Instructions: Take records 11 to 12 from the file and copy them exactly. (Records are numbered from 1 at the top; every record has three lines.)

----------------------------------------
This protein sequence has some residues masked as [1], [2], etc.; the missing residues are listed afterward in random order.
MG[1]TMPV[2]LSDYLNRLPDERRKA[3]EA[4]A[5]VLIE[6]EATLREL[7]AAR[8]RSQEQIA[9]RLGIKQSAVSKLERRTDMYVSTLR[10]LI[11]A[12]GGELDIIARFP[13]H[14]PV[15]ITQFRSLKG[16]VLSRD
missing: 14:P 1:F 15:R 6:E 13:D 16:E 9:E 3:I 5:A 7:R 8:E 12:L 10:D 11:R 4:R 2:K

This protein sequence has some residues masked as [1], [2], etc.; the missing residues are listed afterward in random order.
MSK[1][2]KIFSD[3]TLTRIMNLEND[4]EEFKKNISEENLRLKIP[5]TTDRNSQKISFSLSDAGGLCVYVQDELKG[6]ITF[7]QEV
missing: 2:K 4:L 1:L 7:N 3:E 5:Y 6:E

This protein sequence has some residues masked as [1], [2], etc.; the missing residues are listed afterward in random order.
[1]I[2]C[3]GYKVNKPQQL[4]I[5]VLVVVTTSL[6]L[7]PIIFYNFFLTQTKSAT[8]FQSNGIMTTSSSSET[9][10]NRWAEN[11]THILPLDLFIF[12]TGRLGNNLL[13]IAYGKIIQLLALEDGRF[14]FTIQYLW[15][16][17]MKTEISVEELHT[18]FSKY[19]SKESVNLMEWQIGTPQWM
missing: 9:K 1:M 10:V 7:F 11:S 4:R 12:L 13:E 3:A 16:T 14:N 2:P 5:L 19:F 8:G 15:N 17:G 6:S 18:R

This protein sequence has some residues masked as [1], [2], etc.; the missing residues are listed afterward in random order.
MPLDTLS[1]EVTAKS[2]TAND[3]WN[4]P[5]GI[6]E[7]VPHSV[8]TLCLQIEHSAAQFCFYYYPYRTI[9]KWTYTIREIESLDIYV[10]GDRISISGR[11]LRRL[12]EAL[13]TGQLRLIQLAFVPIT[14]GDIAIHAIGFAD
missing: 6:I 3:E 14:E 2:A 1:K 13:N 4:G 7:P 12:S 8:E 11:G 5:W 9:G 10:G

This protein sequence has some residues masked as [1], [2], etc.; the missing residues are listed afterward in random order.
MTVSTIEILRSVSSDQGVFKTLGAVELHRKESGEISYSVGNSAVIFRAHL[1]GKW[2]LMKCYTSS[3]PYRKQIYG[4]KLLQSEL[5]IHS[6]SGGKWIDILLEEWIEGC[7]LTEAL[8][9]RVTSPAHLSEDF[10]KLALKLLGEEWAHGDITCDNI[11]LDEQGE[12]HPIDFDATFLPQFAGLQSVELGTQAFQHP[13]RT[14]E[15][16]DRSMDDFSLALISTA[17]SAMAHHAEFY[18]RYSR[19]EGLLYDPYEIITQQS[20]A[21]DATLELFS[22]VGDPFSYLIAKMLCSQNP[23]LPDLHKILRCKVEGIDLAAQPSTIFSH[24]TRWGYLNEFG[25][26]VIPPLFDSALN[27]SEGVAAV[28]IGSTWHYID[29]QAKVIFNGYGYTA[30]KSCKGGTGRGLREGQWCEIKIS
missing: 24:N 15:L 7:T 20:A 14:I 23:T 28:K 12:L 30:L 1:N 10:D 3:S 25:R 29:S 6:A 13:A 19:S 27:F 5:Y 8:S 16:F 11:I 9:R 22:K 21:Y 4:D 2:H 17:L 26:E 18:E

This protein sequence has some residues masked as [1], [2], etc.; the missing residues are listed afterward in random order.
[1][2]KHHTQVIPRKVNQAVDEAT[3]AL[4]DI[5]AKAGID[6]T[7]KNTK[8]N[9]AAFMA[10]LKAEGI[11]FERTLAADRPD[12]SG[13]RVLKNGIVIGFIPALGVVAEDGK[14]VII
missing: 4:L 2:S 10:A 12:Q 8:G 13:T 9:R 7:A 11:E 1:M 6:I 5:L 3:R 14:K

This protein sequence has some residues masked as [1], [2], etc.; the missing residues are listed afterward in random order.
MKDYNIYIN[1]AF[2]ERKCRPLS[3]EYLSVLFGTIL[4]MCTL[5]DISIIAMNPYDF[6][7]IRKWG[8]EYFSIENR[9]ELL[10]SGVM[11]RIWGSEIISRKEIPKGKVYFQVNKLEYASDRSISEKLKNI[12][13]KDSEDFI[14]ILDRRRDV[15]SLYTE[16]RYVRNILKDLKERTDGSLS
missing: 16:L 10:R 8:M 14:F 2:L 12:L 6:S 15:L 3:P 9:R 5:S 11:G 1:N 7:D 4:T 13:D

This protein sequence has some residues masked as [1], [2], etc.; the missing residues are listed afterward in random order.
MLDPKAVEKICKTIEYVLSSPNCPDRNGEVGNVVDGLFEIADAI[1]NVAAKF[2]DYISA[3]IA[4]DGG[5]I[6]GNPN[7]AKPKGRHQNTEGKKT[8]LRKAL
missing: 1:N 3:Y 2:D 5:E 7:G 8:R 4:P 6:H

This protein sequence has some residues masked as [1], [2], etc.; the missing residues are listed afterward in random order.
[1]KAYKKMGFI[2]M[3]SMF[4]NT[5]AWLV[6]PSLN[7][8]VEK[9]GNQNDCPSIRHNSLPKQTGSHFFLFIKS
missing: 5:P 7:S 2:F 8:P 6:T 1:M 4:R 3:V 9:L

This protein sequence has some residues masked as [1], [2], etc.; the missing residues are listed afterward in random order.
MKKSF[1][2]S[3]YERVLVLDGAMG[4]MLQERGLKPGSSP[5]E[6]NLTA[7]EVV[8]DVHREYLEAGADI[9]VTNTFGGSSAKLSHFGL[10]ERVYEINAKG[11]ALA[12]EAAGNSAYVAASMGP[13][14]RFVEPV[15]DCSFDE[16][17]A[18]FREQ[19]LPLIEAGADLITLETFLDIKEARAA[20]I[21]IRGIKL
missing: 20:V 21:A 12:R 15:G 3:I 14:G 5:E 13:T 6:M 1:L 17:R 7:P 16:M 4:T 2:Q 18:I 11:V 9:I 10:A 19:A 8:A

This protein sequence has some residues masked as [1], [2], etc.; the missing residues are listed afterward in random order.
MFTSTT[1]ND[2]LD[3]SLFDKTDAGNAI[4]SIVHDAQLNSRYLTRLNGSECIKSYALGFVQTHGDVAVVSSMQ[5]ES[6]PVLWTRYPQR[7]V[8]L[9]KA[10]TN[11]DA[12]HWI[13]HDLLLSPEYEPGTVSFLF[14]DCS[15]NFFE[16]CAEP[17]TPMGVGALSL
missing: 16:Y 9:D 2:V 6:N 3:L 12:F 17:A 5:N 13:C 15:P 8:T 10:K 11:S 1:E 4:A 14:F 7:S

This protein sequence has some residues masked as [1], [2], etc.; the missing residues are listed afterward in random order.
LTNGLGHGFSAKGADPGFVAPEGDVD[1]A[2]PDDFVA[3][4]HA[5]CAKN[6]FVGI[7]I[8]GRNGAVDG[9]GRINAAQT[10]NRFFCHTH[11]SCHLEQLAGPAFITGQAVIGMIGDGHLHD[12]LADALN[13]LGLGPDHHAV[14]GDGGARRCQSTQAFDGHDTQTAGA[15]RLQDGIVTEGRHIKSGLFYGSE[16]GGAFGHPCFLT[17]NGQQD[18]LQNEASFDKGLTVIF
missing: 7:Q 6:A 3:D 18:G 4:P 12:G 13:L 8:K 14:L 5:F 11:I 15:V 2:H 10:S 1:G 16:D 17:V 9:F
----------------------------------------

This protein sequence has some residues masked as [1], [2], etc.; the missing residues are listed afterward in random order.
MFTSTT[1]ND[2]LD[3]SLFDKTDAGNAI[4]SIVHDAQLNSRYLTRLNGSECIKSYALGFVQTHGDVAVVSSMQ[5]ES[6]PVLWTRYPQR[7]V[8]L[9]KA[10]TN[11]DA[12]HWI[13]HDLLLSPEYEPGTVSFLF[14]DCS[15]NFFE[16]CAEP[17]TPMGVGALSL
missing: 16:Y 9:D 2:V 6:N 3:L 12:F 17:A 5:N 13:C 15:P 8:T 10:K 11:S 1:E 4:A 14:F 7:S

This protein sequence has some residues masked as [1], [2], etc.; the missing residues are listed afterward in random order.
LTNGLGHGFSAKGADPGFVAPEGDVD[1]A[2]PDDFVA[3][4]HA[5]CAKN[6]FVGI[7]I[8]GRNGAVDG[9]GRINAAQT[10]NRFFCHTH[11]SCHLEQLAGPAFITGQAVIGMIGDGHLHD[12]LADALN[13]LGLGPDHHAV[14]GDGGARRCQSTQAFDGHDTQTAGA[15]RLQDGIVTEGRHIKSGLFYGSE[16]GGAFGHPCFLT[17]NGQQD[18]LQNEASFDKGLTVIF
missing: 7:Q 6:A 3:D 18:G 4:P 12:G 13:L 8:K 14:L 5:F 11:I 15:V 2:H 10:S 1:G 16:D 17:V 9:F